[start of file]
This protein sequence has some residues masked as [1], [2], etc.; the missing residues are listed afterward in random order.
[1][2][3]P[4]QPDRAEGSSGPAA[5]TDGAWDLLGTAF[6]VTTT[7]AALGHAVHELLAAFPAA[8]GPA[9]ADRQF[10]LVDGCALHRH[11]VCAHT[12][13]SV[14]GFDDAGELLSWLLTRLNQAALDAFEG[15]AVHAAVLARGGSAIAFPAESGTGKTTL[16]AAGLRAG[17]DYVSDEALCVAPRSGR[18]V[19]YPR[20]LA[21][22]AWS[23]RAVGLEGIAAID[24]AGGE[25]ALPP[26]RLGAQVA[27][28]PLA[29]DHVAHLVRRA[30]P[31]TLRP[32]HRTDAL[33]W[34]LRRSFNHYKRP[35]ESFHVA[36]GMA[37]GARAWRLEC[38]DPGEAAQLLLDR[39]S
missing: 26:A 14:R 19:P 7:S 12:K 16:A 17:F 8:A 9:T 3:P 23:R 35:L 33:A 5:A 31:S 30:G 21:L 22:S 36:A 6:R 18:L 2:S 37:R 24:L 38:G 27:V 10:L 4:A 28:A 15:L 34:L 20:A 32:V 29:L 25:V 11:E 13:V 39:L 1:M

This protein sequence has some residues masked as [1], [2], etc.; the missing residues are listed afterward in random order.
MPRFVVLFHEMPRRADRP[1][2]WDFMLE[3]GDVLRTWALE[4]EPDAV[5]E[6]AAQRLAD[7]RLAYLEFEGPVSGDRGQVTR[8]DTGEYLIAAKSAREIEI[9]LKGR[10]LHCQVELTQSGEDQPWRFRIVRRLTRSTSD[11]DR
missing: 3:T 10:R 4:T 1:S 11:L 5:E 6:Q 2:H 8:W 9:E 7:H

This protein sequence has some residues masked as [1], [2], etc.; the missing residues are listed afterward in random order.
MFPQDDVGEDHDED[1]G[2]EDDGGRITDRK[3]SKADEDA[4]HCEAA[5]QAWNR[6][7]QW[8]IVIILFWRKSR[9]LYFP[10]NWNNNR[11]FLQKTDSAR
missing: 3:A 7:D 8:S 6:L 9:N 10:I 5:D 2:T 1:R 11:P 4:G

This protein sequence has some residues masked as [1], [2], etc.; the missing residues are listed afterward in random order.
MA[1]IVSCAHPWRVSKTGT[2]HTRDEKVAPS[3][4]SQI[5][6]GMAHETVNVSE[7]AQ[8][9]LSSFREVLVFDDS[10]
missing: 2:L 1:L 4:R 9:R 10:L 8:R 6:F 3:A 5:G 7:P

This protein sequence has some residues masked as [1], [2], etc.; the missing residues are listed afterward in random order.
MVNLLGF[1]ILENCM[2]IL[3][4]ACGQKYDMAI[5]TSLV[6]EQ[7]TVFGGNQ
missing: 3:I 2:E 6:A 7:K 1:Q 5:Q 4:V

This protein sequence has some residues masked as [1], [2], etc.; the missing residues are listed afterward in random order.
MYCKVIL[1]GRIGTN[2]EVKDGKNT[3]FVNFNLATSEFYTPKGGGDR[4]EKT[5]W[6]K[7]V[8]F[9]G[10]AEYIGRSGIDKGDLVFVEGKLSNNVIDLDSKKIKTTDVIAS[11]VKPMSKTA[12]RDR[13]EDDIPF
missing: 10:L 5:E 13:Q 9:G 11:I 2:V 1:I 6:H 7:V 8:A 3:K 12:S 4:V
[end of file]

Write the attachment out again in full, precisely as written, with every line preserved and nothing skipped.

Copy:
This protein sequence has some residues masked as [1], [2], etc.; the missing residues are listed afterward in random order.
[1][2][3]P[4]QPDRAEGSSGPAA[5]TDGAWDLLGTAF[6]VTTT[7]AALGHAVHELLAAFPAA[8]GPA[9]ADRQF[10]LVDGCALHRH[11]VCAHT[12][13]SV[14]GFDDAGELLSWLLTRLNQAALDAFEG[15]AVHAAVLARGGSAIAFPAESGTGKTTL[16]AAGLRAG[17]DYVSDEALCVAPRSGR[18]V[19]YPR[20]LA[21][22]AWS[23]RAVGLEGIAAID[24]AGGE[25]ALPP[26]RLGAQVA[27][28]PLA[29]DHVAHLVRRA[30]P[31]TLRP[32]HRTDAL[33]W[34]LRRSFNHYKRP[35]ESFHVA[36]GMA[37]GARAWRLEC[38]DPGEAAQLLLDR[39]S
missing: 26:A 14:R 19:P 7:S 12:K 16:A 17:F 8:A 9:T 3:P 23:R 35:L 33:A 5:A 31:S 30:G 21:L 22:S 36:A 6:R 18:L 2:S 37:R 24:L 38:G 27:V 10:L 4:A 28:A 15:L 34:L 20:A 32:V 29:L 25:V 11:E 13:V 39:L 1:M

This protein sequence has some residues masked as [1], [2], etc.; the missing residues are listed afterward in random order.
MPRFVVLFHEMPRRADRP[1][2]WDFMLE[3]GDVLRTWALE[4]EPDAV[5]E[6]AAQRLAD[7]RLAYLEFEGPVSGDRGQVTR[8]DTGEYLIAAKSAREIEI[9]LKGR[10]LHCQVELTQSGEDQPWRFRIVRRLTRSTSD[11]DR
missing: 3:T 10:R 4:T 1:S 11:L 5:E 6:Q 2:H 8:W 9:E 7:H

This protein sequence has some residues masked as [1], [2], etc.; the missing residues are listed afterward in random order.
MFPQDDVGEDHDED[1]G[2]EDDGGRITDRK[3]SKADEDA[4]HCEAA[5]QAWNR[6][7]QW[8]IVIILFWRKSR[9]LYFP[10]NWNNNR[11]FLQKTDSAR
missing: 3:A 7:D 8:S 6:L 9:N 10:I 5:D 2:T 1:R 11:P 4:G

This protein sequence has some residues masked as [1], [2], etc.; the missing residues are listed afterward in random order.
MA[1]IVSCAHPWRVSKTGT[2]HTRDEKVAPS[3][4]SQI[5][6]GMAHETVNVSE[7]AQ[8][9]LSSFREVLVFDDS[10]
missing: 2:L 1:L 4:R 9:R 10:L 8:R 6:F 3:A 5:G 7:P

This protein sequence has some residues masked as [1], [2], etc.; the missing residues are listed afterward in random order.
MVNLLGF[1]ILENCM[2]IL[3][4]ACGQKYDMAI[5]TSLV[6]EQ[7]TVFGGNQ
missing: 3:I 2:E 6:A 7:K 1:Q 5:Q 4:V

This protein sequence has some residues masked as [1], [2], etc.; the missing residues are listed afterward in random order.
MYCKVIL[1]GRIGTN[2]EVKDGKNT[3]FVNFNLATSEFYTPKGGGDR[4]EKT[5]W[6]K[7]V[8]F[9]G[10]AEYIGRSGIDKGDLVFVEGKLSNNVIDLDSKKIKTTDVIAS[11]VKPMSKTA[12]RDR[13]EDDIPF
missing: 10:L 5:E 13:Q 9:G 11:I 2:V 1:I 6:H 7:V 8:A 3:K 12:S 4:V